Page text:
Oscar Sweeten-Lopez recently published a Spanish language piece on the Huffington Post. We are republisihng the piece in English here.
Nearly 89 percent of Latino students recognize that a college education is important for success in life. So why do only half of those students say they plan to get a college degree? According to a national survey of Latinos by the Pew Hispanic Center, the biggest reason is the pressure these kids feel to help care for their families financially.
This massive aspiration gap points to a greater problem: a large portion of our nation’s students, especially those from disadvantaged backgrounds, will not obtain a college degree. They do not have the support or resources necessary to graduate from college. And while many scholarship programs offer generous financial funding to help get these students to the front door, most do not offer the broader support necessary to help them graduate from college. Especially within our Latino communities, the financial pressures from home, frequently become too great to overcome. Students often drop out to help their families stay afloat.
A check is not enough
It’s clear that a check alone is not sufficient to help these students continue to achieve success in college, and that scholarship programs need to offer more than money to help them reach the ultimate goal: graduation. The statistics prove that nonacademic factors have a strong influence on Latino students’ college aspirations and graduation rates, and all too often, pull them out of the running for a college degree.
To support students like these, the Michael & Susan Dell Foundation has funded the Dell Scholars Program, which seeks not only to send these students to college, but to support them through college, as they overcome the obstacles that may prevent them from finishing with a degree in hand.
In selecting scholars, the Dell Scholars Program looks beyond academic performance and grades. We have identified indicators help us identify applicants capable of performing at levels higher than what their GPAs or test scores might predict. This program’s innovative approach has paid off: The Dell Scholars Program is entering its ninth year and has helped 2,150 at-risk students. Despite the challenges in their lives, 425 have completed college, and 1,576 are currently working toward graduation. The focus of the program is completion, and the Dell Scholars Program is helping students achieve that goal one student at a time. Overall, 85 percent of Dell Scholars graduate in a six-year period, as compared to the national graduation rate average of 19 percent for low-income, underserved students. Forty-eight percent of Dell Scholars are Latino, and have successfully graduated from Universities such as Harvard and Duke with degrees in everything from business to psychology.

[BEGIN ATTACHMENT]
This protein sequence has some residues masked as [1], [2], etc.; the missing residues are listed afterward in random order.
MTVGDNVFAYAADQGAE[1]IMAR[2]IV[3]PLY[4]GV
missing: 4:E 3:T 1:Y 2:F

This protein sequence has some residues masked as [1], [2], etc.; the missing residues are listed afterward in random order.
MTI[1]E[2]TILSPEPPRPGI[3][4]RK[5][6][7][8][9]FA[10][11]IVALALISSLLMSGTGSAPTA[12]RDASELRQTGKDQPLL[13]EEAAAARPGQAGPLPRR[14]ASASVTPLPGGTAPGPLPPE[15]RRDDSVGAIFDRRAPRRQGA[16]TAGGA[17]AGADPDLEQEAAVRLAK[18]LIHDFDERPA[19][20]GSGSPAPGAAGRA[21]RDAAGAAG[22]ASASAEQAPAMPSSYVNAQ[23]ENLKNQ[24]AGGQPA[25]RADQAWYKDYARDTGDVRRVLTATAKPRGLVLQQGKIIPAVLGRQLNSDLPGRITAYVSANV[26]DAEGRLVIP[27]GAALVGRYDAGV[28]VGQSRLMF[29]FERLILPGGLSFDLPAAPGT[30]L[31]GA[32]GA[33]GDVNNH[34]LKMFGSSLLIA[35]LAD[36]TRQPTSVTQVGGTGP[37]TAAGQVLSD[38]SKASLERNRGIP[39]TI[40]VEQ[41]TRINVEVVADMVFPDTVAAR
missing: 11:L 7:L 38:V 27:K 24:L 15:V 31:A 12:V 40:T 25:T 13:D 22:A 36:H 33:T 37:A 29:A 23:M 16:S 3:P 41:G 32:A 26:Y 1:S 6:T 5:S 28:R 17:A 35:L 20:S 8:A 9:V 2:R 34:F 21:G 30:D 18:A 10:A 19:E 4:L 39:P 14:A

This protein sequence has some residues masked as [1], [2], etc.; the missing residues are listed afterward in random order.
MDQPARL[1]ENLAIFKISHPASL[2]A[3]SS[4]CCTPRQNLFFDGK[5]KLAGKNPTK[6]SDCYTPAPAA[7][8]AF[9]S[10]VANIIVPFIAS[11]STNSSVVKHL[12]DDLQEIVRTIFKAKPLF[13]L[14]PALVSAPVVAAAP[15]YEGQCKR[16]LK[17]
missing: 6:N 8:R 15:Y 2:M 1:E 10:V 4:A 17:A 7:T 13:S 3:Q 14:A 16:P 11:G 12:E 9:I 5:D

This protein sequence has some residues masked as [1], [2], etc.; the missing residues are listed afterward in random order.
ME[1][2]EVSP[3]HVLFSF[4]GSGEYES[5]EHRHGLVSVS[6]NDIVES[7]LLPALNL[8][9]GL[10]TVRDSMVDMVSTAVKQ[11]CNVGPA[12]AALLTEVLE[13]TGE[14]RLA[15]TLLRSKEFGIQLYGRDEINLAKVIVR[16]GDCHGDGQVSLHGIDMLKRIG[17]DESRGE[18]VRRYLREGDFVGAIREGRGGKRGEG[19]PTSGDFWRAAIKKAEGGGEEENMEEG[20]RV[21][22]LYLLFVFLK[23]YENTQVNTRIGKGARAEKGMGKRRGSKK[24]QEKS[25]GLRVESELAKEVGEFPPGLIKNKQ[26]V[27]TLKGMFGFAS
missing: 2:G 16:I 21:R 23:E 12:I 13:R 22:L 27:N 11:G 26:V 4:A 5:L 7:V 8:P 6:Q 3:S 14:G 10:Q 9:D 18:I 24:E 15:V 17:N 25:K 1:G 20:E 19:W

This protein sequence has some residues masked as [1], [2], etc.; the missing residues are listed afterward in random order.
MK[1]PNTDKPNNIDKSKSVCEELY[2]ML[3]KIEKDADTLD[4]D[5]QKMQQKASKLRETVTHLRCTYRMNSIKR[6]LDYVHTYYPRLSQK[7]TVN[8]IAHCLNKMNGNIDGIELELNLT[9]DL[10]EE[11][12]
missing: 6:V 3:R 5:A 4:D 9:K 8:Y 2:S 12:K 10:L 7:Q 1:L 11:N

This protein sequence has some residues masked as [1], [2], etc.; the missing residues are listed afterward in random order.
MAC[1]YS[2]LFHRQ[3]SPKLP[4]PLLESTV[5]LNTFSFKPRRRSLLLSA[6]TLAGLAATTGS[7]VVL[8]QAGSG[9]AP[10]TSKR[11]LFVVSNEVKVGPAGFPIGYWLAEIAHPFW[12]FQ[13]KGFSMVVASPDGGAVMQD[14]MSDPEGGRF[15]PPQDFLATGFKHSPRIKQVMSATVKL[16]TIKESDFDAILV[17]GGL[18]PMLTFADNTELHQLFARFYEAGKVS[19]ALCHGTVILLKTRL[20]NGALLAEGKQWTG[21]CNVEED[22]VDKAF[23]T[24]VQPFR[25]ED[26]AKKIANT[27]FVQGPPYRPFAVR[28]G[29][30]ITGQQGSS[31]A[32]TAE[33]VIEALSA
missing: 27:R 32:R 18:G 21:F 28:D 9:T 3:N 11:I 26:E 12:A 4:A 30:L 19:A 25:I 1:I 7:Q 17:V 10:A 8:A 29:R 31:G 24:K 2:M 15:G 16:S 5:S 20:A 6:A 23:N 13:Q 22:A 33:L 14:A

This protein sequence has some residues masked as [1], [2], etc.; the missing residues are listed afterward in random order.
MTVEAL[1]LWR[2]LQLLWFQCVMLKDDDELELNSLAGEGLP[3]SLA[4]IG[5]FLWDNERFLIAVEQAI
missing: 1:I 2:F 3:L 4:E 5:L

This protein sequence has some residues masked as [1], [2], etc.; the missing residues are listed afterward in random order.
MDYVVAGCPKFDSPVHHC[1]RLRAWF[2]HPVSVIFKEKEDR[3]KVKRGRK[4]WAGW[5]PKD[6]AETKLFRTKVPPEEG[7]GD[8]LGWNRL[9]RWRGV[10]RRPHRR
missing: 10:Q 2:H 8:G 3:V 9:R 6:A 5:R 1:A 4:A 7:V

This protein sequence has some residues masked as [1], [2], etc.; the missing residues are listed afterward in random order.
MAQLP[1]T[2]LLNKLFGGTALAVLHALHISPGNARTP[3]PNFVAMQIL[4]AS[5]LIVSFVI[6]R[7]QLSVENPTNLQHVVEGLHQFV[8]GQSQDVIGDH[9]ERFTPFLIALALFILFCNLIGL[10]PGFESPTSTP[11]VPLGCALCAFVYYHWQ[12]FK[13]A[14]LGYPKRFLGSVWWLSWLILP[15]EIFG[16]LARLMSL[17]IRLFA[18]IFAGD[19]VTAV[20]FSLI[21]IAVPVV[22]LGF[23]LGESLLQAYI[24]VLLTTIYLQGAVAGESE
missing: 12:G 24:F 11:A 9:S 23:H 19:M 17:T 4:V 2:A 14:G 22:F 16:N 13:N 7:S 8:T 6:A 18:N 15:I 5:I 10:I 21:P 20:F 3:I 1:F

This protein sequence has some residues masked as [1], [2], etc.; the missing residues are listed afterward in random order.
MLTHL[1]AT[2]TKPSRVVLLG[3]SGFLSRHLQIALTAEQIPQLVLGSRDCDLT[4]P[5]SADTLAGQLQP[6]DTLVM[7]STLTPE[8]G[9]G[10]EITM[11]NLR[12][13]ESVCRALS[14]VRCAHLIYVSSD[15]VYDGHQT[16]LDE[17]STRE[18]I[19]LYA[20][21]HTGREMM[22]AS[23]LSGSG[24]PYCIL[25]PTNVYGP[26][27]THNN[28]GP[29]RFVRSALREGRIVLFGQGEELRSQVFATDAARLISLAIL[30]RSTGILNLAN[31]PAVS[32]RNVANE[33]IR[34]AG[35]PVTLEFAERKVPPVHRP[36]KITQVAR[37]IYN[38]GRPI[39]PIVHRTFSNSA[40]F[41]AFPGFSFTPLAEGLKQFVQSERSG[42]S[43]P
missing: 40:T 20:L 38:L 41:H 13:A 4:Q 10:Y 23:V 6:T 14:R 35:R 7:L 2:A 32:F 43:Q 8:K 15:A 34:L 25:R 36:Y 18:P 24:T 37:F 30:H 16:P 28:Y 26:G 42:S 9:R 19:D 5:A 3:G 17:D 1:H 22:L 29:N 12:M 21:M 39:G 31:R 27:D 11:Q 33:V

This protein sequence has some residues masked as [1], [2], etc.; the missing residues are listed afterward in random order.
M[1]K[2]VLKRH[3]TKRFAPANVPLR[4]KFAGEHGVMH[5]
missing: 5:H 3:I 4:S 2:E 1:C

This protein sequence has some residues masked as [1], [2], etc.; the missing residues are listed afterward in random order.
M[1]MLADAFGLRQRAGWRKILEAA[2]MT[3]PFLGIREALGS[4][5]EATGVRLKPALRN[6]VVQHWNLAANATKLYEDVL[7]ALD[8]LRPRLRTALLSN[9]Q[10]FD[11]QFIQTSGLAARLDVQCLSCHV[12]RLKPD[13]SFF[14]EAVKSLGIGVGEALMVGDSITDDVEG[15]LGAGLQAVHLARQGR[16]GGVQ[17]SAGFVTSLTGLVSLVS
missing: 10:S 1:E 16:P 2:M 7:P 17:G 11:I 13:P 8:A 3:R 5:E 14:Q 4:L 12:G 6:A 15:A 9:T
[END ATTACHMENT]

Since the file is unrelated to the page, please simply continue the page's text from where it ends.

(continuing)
A sense of community
The program offer students $20,000 in financial aid and includes wrap-around services that help scholars and their families overcome the nonacademic challenges—such as financial, legal and personal relationship issues—that can and often too adversely affect many students’ ability to graduate. The program also provides technology and an online community for mentoring and peer interaction. Upon admittance to the Dell Scholars Program, students immediately become part of a support network that comprises their schools, families, peers and a dedicated Dell Scholars team at the Michael & Susan Dell Foundation. Through these services, we provide a sense of community and family that is so important to the Latino culture. We specialize in supplying student with the support network they need to meet the competing demands of family and school.
We know that scholarship programs nationwide are both generous and well -intended. But we also know from experience that it takes more than money to help students graduate, and that with the proper resources in place, college is within reach for all Latino students who want to go, but who have denied themselves the opportunity because it conflicted with family.
Read the Huffington Post original here.